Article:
Instagram age verification: Social media giant to use automated analysis of video selfies to allow some UK users to ‘prove their age’ | Science & Tech News


Users of Instagram in the UK or EU will from now on see new age verification tools on the platform as part of a major safety update to protect minors.

From today, anyone who tries to edit their date of birth by changing it from under the age of 18 to over 18 will have to verify their age through ID or a video selfie, which will be examined by independent age estimation technology.

Instagram said the new update would help ensure an age-appropriate experience for its users.

Cyber safety campaigners have long been advocating for greater child protection, particularly following the Molly Russell inquest, which concluded last month that the 14-year-old girl died from an act of self harm after being exposed to the “negative effects of online content“.

Instagram will be partnering with the UK technology firm Yoti to develop their age estimation system.

After a user records their selfie, it is shared with Yoti to analyse their facial features and then an estimate of the user’s age will be sent to Instagram, the two companies explained.

Crucially the companies have emphasised that Yoti’s technology is not a facial recognition service and therefore it cannot identify the user, only estimate the age of the face it is shown.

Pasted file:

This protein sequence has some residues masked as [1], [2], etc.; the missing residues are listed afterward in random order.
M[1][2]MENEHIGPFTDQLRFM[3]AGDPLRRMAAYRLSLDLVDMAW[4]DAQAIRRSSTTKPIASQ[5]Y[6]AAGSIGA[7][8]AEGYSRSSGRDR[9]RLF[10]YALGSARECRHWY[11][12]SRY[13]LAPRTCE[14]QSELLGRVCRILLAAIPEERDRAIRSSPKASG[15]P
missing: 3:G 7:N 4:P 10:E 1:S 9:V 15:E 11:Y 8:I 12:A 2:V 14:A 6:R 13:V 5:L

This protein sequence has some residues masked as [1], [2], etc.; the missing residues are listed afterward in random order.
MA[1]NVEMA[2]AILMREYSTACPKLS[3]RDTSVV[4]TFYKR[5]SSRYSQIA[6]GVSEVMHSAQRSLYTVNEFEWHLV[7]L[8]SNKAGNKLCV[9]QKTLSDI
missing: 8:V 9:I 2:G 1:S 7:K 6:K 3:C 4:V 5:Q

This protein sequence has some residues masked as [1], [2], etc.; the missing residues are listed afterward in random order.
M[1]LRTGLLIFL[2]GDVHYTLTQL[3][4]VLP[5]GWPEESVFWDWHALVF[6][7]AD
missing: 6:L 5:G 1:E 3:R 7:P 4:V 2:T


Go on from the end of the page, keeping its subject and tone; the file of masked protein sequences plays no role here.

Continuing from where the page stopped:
To uphold privacy regulations, the firms have ensured that no account details are shared with Yoti and the image is immediately deleted by both companies after an age has been estimated.

The social media platform began testing the system in a number of countries earlier this year.

Instagram’s public policy director, Tara Hopkins, said: “We want everyone to experience Instagram in a way that’s appropriate for their age, which means we need to know how old they are – and this is a challenge across our industry.

“That’s why today’s announcement is such an important step, and why we’re particularly excited to be working with Yoti, who are leading the way in building effective technology to verify age, while putting privacy first.”

Chief policy and regulatory officer at Yoti, Julie Dawson, said: “Proving age online is a complex, industry-wide challenge.”

“Our facial age estimation is a privacy-preserving solution. We built it to give everyone a secure way to prove their age without sharing their name or an ID document.

“The technology can allow minors to access content which is appropriate for their age, whilst protecting the privacy of users. Today’s announcement is another step in the right direction to create safer online environments.”

In response to the announcement, the NSPCC said it was pleased to see steps being taken, but the measures did not go far enough, and the tools should be applied to everyone on the site.

NSPCC policy and regulatory manager Richard Collard said: “With Ofcom research showing that a third of under-18s on social media admitted setting up adult accounts, it is crucial that Instagram takes the necessary steps to ensure that these children are not being exposed to risk or harm.

“But these measures will seemingly do little to stop new young users creating adult accounts on Instagram or protect children who are already using them.

“This halfway house is exactly why the government needs to quickly deliver a robust Online Safety Bill which makes sure that every social media site has a legal obligation to protect children from harmful content on their platform.”


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